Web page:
Background & aims: The aim of the study is to compare the cost-effectiveness of aspirin and colonoscopy in the prevention of colorectal cancer.
Methods: A Markov process is used to follow a hypothetical cohort of 100,000 subjects aged 50 years until death. Four strategies are compared: (1) no intervention, (2) colonoscopy once per 10 years and every 3 years in subjects with polyps, (3) chemoprevention with 325 mg of daily aspirin, and (4) combination of the second and third strategies. The various strategies are compared calculating incremental cost-effectiveness ratios (ICERs).
Results: The expected number of colorectal cancers is 5904 per 100,000 subjects. Colonoscopy prevents 4428 colorectal cancers and saves 7951 life-years at an ICER of $10,983 per life-year saved compared with no intervention. Aspirin prevents 2952 colorectal cancers and saves 5301 life-years at an ICER of $47,249 per life-year saved compared with no intervention. The cost of aspirin therapy plus management of aspirin-related complications was reported to be $172 per year per patient. Varying the annual aspirin-related costs between $50 and $200 results in ICER changes between $4617 and $57,080, with the 2 strategies breaking even at $70. Applying aspirin chemoprevention plus colonoscopy screening concomitantly yields an ICER of $227,607 per life-year saved compared with screening colonoscopy alone.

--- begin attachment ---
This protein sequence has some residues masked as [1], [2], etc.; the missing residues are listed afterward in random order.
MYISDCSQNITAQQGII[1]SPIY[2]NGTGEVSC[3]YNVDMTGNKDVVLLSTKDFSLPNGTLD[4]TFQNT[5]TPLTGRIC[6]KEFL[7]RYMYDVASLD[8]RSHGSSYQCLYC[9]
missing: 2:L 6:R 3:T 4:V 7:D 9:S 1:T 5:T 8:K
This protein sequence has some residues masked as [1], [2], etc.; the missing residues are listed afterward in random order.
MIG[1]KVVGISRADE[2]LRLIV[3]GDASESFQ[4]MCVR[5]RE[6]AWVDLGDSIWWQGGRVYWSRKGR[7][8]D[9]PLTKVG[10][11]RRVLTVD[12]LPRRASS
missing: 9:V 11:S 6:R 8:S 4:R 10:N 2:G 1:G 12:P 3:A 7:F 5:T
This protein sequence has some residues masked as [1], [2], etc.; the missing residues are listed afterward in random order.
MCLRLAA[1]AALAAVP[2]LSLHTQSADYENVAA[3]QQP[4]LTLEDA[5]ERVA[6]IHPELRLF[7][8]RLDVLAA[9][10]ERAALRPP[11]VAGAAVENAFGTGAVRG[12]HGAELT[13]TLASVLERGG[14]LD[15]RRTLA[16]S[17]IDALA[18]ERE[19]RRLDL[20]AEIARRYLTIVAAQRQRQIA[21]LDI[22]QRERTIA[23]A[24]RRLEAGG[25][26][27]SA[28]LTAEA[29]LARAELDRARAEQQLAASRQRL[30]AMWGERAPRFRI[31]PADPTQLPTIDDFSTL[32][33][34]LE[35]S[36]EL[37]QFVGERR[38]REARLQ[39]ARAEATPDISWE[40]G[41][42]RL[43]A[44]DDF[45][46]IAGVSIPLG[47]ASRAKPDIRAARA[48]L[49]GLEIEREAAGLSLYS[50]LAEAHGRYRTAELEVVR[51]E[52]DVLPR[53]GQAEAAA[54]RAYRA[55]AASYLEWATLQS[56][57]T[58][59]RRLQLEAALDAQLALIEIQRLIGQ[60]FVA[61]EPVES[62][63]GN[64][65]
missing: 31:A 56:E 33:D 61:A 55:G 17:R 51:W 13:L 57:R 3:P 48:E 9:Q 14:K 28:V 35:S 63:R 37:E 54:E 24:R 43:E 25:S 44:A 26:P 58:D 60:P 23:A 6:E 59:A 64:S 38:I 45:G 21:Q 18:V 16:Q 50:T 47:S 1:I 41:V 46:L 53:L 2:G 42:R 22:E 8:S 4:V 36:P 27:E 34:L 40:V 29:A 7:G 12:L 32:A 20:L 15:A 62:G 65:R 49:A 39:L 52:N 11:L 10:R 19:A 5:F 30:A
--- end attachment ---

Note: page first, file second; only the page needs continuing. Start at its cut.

Conclusion: As compared with colonoscopy once per 10 years, the use of aspirin to prevent colorectal cancer saves fewer lives at higher costs. The high complication cost and the lower efficacy of aspirin render screening colonoscopy a more cost-effective strategy to prevent colorectal cancer.